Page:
"The Shape of Things" at USC's Benson Theatre - a must-see this weekend!

This is not a theatre review.  Not exactly anyway.  This is more of a stream of consciousness reflection on a show that opens tonight (Friday April 11) - The Shape of Things by Neil LaBute, featuring some very talented young actors, most undergrads at USC.  I was fortunate enough to see a rehearsal earlier this week. The show only runs for two performances, Friday and Saturday evenings at 8 PM, at the Benson Theatre on the USC campus.  Benson was once the old elementary school for the Wheeler Hill neighborhood, right around the corner from Bates, just off Pickens Street at the top of the hill.  (Or "near where the old Purple Onion used to be," in Columbia-speak.) The Facebook "event" page is here.

shape of things 5LaBute is known for small-cast, ultra-realistic plays that tackle issues of relationships and ethics in contemporary society. Two similar works, Fat Pig and reasons to be pretty, were produced at Trustus in 2009 and 2010 respectively.  All three feature a likeable, ordinary schlub as protagonist, here a mild-mannered English major (Adam, played by Dillon Ingram) on the 6-year plan, juggling jobs as museum gallery guard and video store clerk.  All feature a cocky, misogynistic best friend who's a bit of a tool, but whose natural, believable dialogue with the lead reveals the way "normal guys" interact and look at life these days. (If I were LaBute's real-life buddy, I'd be saying "Hey wait a sec - you tryin' to say something here?")  All feature one or more attractive women, at least one of whom is scorned or betrayed, and one who causes the lead to re-examine fundamental values and aspects of his life. All explore themes about how physical appearance relates to self-image, self-worth, and relationships.

(L-R) Dillon Ingram, Katie Foshee, Patrick Dodds, Catherine Davenport

Here the playwright raises some really important, really uncomfortable, and ultimately unanswerable questions:  what if your girlfriend inspires you to be a more confident and assertive person?  What if she encourages you to work out, eat better, and get in shape?  Sounds pretty sweet, especially if she is a fabulous artsy babe, a little older, worldlier, and more passionate about life. But at what stage does "you make me want to be a better man" become "you don't love the man I am?"  And what if the gender roles are reversed?  What if an ordinary young woman is ready to marry a boyfriend who is only 5 or 6 personality traits/flaws away from being perfect?  Is she tolerant, loving and accepting... or settling for a guy who doesn't deserve her?  What if she becomes attracted to a more compatible male friend...but only after he loses weight and becomes more confident?  Does that make her suddenly insightful?  Or awfully superficial?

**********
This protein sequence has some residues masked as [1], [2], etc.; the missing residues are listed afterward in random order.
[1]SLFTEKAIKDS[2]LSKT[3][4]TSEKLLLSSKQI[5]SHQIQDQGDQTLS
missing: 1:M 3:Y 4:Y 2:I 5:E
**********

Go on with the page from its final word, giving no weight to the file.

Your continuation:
As the "manic pixie dream girl" (described by director Bakari Lebby in his guest blog a few days ago) determined to remake her man in her chosen image, Katie Foshee starts the show as a defiant, Nirvana T-shirt-clad rebel, preparing to deface a statue as an artistic statement against censorship. We expect the plot to center around the nature of "What Is Art?" subjective vs. objective, but soon we're into the deeper, darker territory of intimacy and betrayal.  Or are we?  Elegant, icy, calmly assertive in 5-inch heels and a mini-skirt as she presents her MFA project towards the end, Foshee gives a very subtle, under-stated performance.    Is Evelyn - yes, the main couple are Adam and Eve(lyn), if there's any question as to the universality LaBute is channeling - a free spirit, an extremely experimental artist, a manipulative and bitchy girlfriend, or a sociopath?  Possibly all of the above, but nothing is as it seems, and a plot twist that was foreshadowed extensively and repeatedly caught me totally by surprise, thanks to Foshee’s commitment to and underplayed portrayal of her character.  Dillon Ingram starts out resembling a cross between Patrick Wilson in Watchmen and Johnny Galecki in Big Bang Theory, which is appropriate, given the Leonard-Penny vibe that Adam and Evelyn have. Indeed, the wacky beauty and the uptight establishment type turn up everywhere in pop culture, from Hepburn and Grant in Bringing Up Baby, to Dharma and Greg.  Yet as above, things are not as they seem, and plentiful references to literary predecessors like Pygmalion and Frankenstein that explore the relationship of the creator to his creation  only hint at some of the complex turns the plot takes. In retrospect, even random references to films like Blade Runner, a movie in which some creations seek out their creator looking for answers, while others are oblivious to their real nature, seem unlikely to have been coincidental.